Highland Railway Buildings
Neil T. Sinclair, Lightmoor Press and the Highland Railway Society, 2022.
Hardback: 160pp, 274x215mm. £27.50
By its very nature going by train gives the lucky traveller every opportunity to marvel at the care that was lavished, even by the impecunious Highland Railway Company, on the various structures needed by a railway.
Nowadays almost everything that is newly built for the railway must prove how "well the money was spent" i.e. how little it cost, by its totally utilitarian appearence. Highland Railway Buildings shows that it was once well understood that 'value' is not only a monetary quality. It is easy to imagine the reactions of Highland Railway board members were they to have been shown the tiny, cold and uncomfortable 'bus shelters' which would pass for passenger waiting facilities in the 21st Century.
Reading this book will transform idle gazing out of the train window, or along the platform, into an appreciation of the care that went into how the railway environment should look.
Although we have lost many of the buildings described here, as they were no longer needed, many remain. The Far North Line still has plenty to see, from the nearly-twin northern termini, via the pioneering concrete Helmsdale Station, now beautifully restored, and the successful restaurant occupying Tain Station to the fine building at Dingwall.
This reader especially enjoys seeing how the same basic design was utilised for more than one station, sometimes with different materials, such as Thurso/Wick and Helmsdale/Golspie/The Mound, and sometimes with several iterations of almost identical buildings, such as the Italianate Alness/Kildary/Fearn/Meikle Ferry/Bonar Bridge (Ardgay).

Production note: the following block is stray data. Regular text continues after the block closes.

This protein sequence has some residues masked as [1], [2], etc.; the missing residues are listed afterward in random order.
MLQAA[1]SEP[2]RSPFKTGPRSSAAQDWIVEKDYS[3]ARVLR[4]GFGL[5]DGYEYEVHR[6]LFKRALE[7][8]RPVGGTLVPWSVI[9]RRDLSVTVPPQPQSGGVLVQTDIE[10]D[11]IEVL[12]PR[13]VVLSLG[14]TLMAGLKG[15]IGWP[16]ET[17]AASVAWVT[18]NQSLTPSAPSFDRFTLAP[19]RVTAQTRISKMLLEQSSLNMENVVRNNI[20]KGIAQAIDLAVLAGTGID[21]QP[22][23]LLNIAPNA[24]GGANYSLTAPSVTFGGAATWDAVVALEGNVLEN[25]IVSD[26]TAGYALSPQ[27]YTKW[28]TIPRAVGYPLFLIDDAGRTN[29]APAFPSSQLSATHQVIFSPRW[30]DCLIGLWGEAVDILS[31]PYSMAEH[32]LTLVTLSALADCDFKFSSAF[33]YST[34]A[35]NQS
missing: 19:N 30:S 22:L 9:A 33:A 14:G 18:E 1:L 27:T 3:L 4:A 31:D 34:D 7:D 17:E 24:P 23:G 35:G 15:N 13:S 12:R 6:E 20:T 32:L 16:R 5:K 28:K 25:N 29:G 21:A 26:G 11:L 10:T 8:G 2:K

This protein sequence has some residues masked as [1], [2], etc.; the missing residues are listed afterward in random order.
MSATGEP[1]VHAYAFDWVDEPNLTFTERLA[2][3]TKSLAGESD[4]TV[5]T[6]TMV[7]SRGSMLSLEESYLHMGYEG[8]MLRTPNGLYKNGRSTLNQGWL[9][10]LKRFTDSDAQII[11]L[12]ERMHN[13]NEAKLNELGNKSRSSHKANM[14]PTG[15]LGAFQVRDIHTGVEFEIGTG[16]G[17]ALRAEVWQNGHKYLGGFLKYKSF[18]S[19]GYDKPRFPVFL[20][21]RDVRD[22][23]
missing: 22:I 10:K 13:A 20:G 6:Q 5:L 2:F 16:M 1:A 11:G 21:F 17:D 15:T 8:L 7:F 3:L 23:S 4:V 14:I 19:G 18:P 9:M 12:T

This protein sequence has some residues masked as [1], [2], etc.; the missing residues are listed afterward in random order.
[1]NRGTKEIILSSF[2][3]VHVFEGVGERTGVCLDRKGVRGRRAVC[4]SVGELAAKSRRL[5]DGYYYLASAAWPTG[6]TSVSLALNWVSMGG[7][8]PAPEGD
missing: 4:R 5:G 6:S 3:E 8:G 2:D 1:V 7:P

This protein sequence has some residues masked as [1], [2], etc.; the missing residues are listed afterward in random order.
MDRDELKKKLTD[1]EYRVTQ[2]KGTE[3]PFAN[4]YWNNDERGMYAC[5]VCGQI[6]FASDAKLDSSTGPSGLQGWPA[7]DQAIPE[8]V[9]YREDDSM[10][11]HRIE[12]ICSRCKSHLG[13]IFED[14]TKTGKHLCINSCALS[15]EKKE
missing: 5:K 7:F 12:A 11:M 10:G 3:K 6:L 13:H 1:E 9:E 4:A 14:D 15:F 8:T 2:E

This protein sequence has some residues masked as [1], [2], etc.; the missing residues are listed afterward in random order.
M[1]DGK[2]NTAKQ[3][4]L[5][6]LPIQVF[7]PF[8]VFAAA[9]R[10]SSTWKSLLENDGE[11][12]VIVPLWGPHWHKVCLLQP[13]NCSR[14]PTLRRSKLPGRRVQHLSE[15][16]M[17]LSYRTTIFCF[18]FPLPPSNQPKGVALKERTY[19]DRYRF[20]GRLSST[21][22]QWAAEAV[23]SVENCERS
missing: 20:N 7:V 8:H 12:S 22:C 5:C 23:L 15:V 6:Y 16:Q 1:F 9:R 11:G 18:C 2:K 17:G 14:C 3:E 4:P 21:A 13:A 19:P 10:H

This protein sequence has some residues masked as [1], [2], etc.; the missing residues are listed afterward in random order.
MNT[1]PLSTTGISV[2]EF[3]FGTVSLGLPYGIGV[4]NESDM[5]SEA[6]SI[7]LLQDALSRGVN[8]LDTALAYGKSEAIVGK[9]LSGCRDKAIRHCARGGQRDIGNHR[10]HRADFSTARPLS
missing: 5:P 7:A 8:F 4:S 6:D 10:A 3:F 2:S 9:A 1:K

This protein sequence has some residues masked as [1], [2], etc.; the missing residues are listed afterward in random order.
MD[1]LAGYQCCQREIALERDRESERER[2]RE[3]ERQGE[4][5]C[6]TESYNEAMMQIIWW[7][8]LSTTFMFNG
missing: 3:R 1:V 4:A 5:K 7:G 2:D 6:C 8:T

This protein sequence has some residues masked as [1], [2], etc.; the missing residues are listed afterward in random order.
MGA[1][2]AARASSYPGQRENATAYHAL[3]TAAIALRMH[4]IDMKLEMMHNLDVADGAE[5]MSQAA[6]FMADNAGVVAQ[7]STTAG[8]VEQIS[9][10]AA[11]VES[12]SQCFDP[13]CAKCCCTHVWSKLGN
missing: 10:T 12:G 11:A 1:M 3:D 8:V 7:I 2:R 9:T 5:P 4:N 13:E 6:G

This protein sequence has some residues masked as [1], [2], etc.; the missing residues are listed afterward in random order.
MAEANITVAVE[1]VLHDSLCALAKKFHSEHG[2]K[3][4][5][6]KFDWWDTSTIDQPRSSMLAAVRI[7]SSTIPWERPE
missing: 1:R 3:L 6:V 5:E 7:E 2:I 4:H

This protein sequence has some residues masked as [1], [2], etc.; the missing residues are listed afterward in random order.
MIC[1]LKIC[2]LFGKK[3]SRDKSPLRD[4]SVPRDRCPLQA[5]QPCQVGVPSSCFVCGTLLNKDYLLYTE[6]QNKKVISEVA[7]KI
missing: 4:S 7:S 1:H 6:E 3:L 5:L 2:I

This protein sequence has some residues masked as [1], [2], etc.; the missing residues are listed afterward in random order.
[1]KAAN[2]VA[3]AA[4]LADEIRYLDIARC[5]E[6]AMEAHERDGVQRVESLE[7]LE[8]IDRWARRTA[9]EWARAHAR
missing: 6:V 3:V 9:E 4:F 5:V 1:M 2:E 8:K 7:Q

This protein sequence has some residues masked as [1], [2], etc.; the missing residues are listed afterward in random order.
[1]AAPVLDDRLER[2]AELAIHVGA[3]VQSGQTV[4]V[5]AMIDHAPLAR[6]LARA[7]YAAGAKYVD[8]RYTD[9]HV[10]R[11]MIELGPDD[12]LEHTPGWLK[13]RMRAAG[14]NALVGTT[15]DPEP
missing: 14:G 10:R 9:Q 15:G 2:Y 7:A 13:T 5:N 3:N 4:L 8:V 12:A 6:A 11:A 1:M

Neil Sinclair's book is a complete survey and is divided into sections, either by area, such as "Lines to the West and Far North" or time, e.g. "1875-1889". There is so much to see that you'll find yourself returning to it many times, but it is also well worth reading the narrative which covers the whole process of procuring buildings, from board decisions to individual architects and contractors, and the intricacies of working with local landowners.
There are also over 300 photographs, illustrations and plans, and the large format allows them plenty of space. Anyone with even a passing interest in railways or architecture would be delighted with this superb book.